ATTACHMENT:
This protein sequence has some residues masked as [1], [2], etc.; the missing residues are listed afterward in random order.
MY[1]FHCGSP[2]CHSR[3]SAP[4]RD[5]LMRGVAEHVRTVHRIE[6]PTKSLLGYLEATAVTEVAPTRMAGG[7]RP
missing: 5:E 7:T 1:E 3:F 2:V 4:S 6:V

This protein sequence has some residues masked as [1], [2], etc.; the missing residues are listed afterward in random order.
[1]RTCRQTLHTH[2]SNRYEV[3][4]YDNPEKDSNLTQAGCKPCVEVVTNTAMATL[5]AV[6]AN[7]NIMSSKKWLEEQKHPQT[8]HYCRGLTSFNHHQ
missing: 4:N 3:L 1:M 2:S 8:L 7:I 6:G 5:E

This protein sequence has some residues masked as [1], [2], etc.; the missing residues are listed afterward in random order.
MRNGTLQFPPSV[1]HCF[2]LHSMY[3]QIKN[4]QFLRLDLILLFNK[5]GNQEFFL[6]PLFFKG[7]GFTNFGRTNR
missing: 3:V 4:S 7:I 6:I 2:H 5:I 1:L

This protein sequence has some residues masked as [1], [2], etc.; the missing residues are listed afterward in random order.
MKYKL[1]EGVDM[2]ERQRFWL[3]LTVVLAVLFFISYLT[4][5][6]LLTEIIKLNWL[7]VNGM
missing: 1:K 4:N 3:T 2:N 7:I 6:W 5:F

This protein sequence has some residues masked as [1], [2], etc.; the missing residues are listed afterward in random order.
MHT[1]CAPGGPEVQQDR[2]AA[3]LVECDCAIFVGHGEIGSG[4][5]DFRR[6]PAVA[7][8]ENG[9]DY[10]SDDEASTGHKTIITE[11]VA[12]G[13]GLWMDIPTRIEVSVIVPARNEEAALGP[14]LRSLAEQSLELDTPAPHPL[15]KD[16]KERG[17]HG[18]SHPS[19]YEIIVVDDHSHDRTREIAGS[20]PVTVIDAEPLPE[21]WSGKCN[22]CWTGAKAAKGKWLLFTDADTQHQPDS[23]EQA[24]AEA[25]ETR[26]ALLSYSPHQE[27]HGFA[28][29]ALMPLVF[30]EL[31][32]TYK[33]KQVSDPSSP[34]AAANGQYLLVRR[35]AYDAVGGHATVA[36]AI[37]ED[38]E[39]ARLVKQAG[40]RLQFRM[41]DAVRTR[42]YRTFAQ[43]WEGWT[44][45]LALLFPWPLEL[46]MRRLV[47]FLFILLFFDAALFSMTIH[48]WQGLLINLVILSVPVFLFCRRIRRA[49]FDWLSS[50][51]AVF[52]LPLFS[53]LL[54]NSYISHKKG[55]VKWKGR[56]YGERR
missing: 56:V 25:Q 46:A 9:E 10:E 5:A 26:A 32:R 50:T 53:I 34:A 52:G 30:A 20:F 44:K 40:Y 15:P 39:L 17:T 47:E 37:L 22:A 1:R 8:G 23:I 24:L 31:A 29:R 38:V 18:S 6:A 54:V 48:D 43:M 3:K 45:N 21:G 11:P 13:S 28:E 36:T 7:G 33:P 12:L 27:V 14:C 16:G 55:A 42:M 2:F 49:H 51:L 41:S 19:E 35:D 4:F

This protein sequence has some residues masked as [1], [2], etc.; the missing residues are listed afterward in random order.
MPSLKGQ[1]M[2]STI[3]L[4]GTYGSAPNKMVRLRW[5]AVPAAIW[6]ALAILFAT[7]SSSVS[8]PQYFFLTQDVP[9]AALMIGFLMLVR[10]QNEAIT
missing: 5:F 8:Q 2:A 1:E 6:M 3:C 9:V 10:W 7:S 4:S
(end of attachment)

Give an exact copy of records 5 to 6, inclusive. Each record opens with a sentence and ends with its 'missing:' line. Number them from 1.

This protein sequence has some residues masked as [1], [2], etc.; the missing residues are listed afterward in random order.
MHT[1]CAPGGPEVQQDR[2]AA[3]LVECDCAIFVGHGEIGSG[4][5]DFRR[6]PAVA[7][8]ENG[9]DY[10]SDDEASTGHKTIITE[11]VA[12]G[13]GLWMDIPTRIEVSVIVPARNEEAALGP[14]LRSLAEQSLELDTPAPHPL[15]KD[16]KERG[17]HG[18]SHPS[19]YEIIVVDDHSHDRTREIAGS[20]PVTVIDAEPLPE[21]WSGKCN[22]CWTGAKAAKGKWLLFTDADTQHQPDS[23]EQA[24]AEA[25]ETR[26]ALLSYSPHQE[27]HGFA[28][29]ALMPLVF[30]EL[31][32]TYK[33]KQVSDPSSP[34]AAANGQYLLVRR[35]AYDAVGGHATVA[36]AI[37]ED[38]E[39]ARLVKQAG[40]RLQFRM[41]DAVRTR[42]YRTFAQ[43]WEGWT[44][45]LALLFPWPLEL[46]MRRLV[47]FLFILLFFDAALFSMTIH[48]WQGLLINLVILSVPVFLFCRRIRRA[49]FDWLSS[50][51]AVF[52]LPLFS[53]LL[54]NSYISHKKG[55]VKWKGR[56]YGERR
missing: 56:V 25:Q 46:A 9:E 10:E 5:A 26:A 32:R 50:T 53:I 34:A 52:G 30:A 20:F 44:K 40:Y 15:P 39:L 17:T 47:E 37:L 22:A 1:R 8:G 23:I 24:L 31:A 29:R 38:V 18:S 6:A 54:V 48:D 43:M 3:K 45:N 21:G 11:P 13:S 28:E 36:T 7:G 33:P 12:L 27:V 14:C 16:G 55:A 42:M 2:F 49:H 51:L 41:S 19:E 35:D 4:F

This protein sequence has some residues masked as [1], [2], etc.; the missing residues are listed afterward in random order.
MPSLKGQ[1]M[2]STI[3]L[4]GTYGSAPNKMVRLRW[5]AVPAAIW[6]ALAILFAT[7]SSSVS[8]PQYFFLTQDVP[9]AALMIGFLMLVR[10]QNEAIT
missing: 5:F 8:Q 2:A 1:E 6:M 3:C 9:V 10:W 7:S 4:S